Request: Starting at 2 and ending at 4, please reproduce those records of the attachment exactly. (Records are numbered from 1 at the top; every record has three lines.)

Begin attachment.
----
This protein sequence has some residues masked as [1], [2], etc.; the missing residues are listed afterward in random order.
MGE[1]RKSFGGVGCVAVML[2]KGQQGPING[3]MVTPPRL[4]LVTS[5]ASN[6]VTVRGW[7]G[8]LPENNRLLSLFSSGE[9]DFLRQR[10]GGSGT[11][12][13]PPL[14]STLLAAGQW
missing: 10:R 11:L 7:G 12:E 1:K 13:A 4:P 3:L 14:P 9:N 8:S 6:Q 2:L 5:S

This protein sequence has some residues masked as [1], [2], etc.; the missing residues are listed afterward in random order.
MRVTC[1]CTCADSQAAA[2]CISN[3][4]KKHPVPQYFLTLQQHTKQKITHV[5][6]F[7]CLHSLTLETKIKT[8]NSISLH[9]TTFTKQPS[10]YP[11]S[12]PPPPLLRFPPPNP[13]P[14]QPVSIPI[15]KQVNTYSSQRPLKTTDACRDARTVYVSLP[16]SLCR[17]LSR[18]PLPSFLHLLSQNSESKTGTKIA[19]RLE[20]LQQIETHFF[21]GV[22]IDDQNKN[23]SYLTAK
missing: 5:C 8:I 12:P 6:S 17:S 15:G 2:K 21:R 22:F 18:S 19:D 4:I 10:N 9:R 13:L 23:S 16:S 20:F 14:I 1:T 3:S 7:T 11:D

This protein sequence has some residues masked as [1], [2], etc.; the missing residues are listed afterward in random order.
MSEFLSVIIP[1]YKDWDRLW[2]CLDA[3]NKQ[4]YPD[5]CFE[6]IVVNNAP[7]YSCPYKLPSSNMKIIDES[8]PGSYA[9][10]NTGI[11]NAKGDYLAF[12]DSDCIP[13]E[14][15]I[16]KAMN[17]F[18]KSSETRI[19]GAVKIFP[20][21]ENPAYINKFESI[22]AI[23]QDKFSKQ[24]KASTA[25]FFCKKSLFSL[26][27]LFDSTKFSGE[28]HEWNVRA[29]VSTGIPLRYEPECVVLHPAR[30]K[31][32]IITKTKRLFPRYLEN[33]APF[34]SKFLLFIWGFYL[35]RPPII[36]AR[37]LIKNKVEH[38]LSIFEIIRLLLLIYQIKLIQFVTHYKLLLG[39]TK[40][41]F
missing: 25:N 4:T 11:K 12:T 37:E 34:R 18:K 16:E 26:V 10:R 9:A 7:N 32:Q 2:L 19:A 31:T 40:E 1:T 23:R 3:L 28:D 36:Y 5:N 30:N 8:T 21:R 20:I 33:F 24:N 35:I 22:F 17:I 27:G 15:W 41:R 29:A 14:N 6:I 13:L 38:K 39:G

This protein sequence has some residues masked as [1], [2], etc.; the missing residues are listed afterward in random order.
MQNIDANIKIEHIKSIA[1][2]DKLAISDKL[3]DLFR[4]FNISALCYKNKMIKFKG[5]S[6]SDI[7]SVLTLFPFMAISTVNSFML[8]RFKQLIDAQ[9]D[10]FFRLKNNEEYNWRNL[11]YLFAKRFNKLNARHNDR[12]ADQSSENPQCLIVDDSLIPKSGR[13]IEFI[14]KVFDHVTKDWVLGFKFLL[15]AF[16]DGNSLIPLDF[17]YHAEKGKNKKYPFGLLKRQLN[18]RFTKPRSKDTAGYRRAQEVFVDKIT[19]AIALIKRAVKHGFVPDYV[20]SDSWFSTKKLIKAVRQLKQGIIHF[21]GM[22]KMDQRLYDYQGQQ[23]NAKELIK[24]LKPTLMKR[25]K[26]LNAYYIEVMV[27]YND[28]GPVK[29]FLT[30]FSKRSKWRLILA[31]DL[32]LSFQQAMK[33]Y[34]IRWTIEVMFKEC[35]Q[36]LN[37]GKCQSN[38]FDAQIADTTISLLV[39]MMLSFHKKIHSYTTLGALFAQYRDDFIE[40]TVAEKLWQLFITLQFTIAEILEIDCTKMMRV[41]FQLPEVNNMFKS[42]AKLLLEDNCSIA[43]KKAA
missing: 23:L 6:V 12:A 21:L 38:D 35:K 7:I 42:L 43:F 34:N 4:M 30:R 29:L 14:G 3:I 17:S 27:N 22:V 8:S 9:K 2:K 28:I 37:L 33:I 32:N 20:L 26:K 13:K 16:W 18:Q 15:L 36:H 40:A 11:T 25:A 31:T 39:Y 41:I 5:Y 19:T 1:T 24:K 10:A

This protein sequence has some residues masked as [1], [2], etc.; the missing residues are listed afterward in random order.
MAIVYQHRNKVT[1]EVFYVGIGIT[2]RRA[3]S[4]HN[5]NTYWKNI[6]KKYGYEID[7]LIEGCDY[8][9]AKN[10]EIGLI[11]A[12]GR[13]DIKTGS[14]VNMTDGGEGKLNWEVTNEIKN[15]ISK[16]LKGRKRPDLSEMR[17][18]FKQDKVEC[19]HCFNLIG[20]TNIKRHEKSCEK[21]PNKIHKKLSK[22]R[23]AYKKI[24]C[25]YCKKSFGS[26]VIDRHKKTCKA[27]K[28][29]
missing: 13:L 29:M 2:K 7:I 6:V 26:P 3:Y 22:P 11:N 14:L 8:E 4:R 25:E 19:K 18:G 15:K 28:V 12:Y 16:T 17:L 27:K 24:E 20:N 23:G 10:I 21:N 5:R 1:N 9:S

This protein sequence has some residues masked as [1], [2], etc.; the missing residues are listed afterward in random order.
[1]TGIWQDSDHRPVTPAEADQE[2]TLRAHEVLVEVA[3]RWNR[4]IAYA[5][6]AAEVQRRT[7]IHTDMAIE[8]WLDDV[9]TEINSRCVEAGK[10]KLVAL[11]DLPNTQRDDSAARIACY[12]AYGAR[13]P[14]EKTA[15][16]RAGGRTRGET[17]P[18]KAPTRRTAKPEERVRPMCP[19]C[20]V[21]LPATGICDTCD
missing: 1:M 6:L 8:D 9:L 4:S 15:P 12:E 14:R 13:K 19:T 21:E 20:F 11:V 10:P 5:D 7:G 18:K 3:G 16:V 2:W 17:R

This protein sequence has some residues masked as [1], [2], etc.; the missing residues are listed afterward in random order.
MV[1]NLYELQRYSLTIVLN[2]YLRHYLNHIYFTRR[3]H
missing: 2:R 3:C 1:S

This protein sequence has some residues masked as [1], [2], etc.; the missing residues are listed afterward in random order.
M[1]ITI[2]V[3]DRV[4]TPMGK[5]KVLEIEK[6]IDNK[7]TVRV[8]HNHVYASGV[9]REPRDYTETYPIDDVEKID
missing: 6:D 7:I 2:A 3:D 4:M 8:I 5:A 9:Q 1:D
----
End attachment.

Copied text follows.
This protein sequence has some residues masked as [1], [2], etc.; the missing residues are listed afterward in random order.
MRVTC[1]CTCADSQAAA[2]CISN[3][4]KKHPVPQYFLTLQQHTKQKITHV[5][6]F[7]CLHSLTLETKIKT[8]NSISLH[9]TTFTKQPS[10]YP[11]S[12]PPPPLLRFPPPNP[13]P[14]QPVSIPI[15]KQVNTYSSQRPLKTTDACRDARTVYVSLP[16]SLCR[17]LSR[18]PLPSFLHLLSQNSESKTGTKIA[19]RLE[20]LQQIETHFF[21]GV[22]IDDQNKN[23]SYLTAK
missing: 5:C 8:I 12:P 6:S 17:S 15:G 2:K 21:R 22:F 18:S 19:D 4:I 10:N 9:R 13:L 23:S 16:S 20:F 14:I 1:T 3:S 7:T 11:D

This protein sequence has some residues masked as [1], [2], etc.; the missing residues are listed afterward in random order.
MSEFLSVIIP[1]YKDWDRLW[2]CLDA[3]NKQ[4]YPD[5]CFE[6]IVVNNAP[7]YSCPYKLPSSNMKIIDES[8]PGSYA[9][10]NTGI[11]NAKGDYLAF[12]DSDCIP[13]E[14][15]I[16]KAMN[17]F[18]KSSETRI[19]GAVKIFP[20][21]ENPAYINKFESI[22]AI[23]QDKFSKQ[24]KASTA[25]FFCKKSLFSL[26][27]LFDSTKFSGE[28]HEWNVRA[29]VSTGIPLRYEPECVVLHPAR[30]K[31][32]IITKTKRLFPRYLEN[33]APF[34]SKFLLFIWGFYL[35]RPPII[36]AR[37]LIKNKVEH[38]LSIFEIIRLLLLIYQIKLIQFVTHYKLLLG[39]TK[40][41]F
missing: 25:N 4:T 11:K 12:T 37:E 34:R 18:K 16:E 26:V 10:R 9:A 7:N 32:Q 2:L 19:A 31:T 40:E 1:T 23:R 3:L 28:D 36:Y 5:N 30:N 8:T 21:R 20:I 33:F 24:N 35:I 22:F 17:I 27:G 15:W 41:R 29:A 14:N 6:I 13:L 38:K 39:G

This protein sequence has some residues masked as [1], [2], etc.; the missing residues are listed afterward in random order.
MQNIDANIKIEHIKSIA[1][2]DKLAISDKL[3]DLFR[4]FNISALCYKNKMIKFKG[5]S[6]SDI[7]SVLTLFPFMAISTVNSFML[8]RFKQLIDAQ[9]D[10]FFRLKNNEEYNWRNL[11]YLFAKRFNKLNARHNDR[12]ADQSSENPQCLIVDDSLIPKSGR[13]IEFI[14]KVFDHVTKDWVLGFKFLL[15]AF[16]DGNSLIPLDF[17]YHAEKGKNKKYPFGLLKRQLN[18]RFTKPRSKDTAGYRRAQEVFVDKIT[19]AIALIKRAVKHGFVPDYV[20]SDSWFSTKKLIKAVRQLKQGIIHF[21]GM[22]KMDQRLYDYQGQQ[23]NAKELIK[24]LKPTLMKR[25]K[26]LNAYYIEVMV[27]YND[28]GPVK[29]FLT[30]FSKRSKWRLILA[31]DL[32]LSFQQAMK[33]Y[34]IRWTIEVMFKEC[35]Q[36]LN[37]GKCQSN[38]FDAQIADTTISLLV[39]MMLSFHKKIHSYTTLGALFAQYRDDFIE[40]TVAEKLWQLFITLQFTIAEILEIDCTKMMRV[41]FQLPEVNNMFKS[42]AKLLLEDNCSIA[43]KKAA
missing: 23:L 6:V 12:A 21:L 38:D 35:K 7:I 42:L 43:F 34:N 4:M 30:R 29:L 14:G 3:I 17:S 27:N 22:V 8:S 9:K 2:K 28:I 37:L 33:I 32:N 20:L 26:K 13:K 16:W 18:Q 15:L 36:H 40:A 11:T 25:A 31:T 39:Y 41:I 5:Y 19:T 1:T 24:K 10:A